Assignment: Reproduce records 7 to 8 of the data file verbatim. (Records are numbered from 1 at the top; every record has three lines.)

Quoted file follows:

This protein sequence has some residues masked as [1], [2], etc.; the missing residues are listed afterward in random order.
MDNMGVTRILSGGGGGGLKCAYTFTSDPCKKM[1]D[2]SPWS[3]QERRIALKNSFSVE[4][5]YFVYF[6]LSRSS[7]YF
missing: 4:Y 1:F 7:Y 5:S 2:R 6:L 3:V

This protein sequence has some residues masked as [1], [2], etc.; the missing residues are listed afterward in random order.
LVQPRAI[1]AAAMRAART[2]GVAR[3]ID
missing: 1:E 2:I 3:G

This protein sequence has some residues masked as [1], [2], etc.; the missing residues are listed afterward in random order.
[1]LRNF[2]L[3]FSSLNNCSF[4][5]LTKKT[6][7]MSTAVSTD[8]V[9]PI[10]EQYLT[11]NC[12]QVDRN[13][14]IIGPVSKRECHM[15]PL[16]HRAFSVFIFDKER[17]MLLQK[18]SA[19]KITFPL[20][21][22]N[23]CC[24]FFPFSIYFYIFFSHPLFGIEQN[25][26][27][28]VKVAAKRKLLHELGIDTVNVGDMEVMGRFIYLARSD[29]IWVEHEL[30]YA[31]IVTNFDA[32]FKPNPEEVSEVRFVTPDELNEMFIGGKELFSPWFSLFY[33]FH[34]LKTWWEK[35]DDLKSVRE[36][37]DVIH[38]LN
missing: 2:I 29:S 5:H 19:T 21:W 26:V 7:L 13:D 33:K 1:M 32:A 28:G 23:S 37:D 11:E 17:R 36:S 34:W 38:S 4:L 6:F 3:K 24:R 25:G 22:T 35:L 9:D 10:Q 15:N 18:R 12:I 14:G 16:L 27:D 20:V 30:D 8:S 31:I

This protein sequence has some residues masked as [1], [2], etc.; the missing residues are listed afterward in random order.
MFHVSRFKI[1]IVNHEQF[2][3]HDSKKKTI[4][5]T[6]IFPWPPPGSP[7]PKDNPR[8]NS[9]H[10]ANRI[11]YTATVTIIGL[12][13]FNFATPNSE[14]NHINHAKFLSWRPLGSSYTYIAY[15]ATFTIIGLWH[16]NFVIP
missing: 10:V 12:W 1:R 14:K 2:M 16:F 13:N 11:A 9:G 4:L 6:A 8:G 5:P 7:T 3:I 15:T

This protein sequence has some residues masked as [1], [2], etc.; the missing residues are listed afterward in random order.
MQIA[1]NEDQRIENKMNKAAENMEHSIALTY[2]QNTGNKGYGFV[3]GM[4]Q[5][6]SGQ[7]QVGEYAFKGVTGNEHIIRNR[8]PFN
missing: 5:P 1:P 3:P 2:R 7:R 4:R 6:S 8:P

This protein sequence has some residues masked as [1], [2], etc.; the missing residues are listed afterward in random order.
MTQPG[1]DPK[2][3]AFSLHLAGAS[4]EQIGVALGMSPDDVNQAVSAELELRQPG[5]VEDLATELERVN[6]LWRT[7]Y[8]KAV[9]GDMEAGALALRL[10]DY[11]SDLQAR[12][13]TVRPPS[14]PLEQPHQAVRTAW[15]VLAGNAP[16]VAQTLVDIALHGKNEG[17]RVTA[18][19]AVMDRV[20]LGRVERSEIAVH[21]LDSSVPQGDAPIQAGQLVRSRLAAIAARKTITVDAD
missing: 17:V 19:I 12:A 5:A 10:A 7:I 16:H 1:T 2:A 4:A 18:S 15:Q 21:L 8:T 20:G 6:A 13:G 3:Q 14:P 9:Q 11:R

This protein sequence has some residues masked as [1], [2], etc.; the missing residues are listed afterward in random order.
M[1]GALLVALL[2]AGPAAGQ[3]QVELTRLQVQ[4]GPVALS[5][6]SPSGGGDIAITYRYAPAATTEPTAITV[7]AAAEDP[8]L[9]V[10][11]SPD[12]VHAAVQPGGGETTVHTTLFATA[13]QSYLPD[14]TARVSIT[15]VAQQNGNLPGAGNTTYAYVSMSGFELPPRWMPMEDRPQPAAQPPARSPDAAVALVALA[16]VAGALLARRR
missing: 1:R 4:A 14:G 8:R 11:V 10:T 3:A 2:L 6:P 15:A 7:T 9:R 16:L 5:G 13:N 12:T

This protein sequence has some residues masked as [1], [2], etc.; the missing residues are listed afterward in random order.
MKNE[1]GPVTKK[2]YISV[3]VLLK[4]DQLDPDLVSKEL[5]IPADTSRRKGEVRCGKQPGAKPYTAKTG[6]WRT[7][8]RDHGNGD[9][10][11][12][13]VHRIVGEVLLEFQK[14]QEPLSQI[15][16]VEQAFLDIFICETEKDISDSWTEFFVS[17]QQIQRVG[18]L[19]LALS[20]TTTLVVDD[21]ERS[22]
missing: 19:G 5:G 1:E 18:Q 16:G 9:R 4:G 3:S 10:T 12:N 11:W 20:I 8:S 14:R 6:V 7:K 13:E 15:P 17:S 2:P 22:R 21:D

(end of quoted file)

This protein sequence has some residues masked as [1], [2], etc.; the missing residues are listed afterward in random order.
M[1]GALLVALL[2]AGPAAGQ[3]QVELTRLQVQ[4]GPVALS[5][6]SPSGGGDIAITYRYAPAATTEPTAITV[7]AAAEDP[8]L[9]V[10][11]SPD[12]VHAAVQPGGGETTVHTTLFATA[13]QSYLPD[14]TARVSIT[15]VAQQNGNLPGAGNTTYAYVSMSGFELPPRWMPMEDRPQPAAQPPARSPDAAVALVALA[16]VAGALLARRR
missing: 1:R 4:A 14:G 8:R 11:V 10:T 3:A 2:L 6:P 15:A 7:T 9:R 16:L 5:G 13:N 12:T

This protein sequence has some residues masked as [1], [2], etc.; the missing residues are listed afterward in random order.
MKNE[1]GPVTKK[2]YISV[3]VLLK[4]DQLDPDLVSKEL[5]IPADTSRRKGEVRCGKQPGAKPYTAKTG[6]WRT[7][8]RDHGNGD[9][10][11][12][13]VHRIVGEVLLEFQK[14]QEPLSQI[15][16]VEQAFLDIFICETEKDISDSWTEFFVS[17]QQIQRVG[18]L[19]LALS[20]TTTLVVDD[21]ERS[22]
missing: 19:G 5:G 1:E 18:Q 16:G 9:R 4:G 3:S 10:T 12:N 11:W 20:I 8:S 14:R 6:V 7:K 13:E 15:P 17:S 2:P 22:R 21:D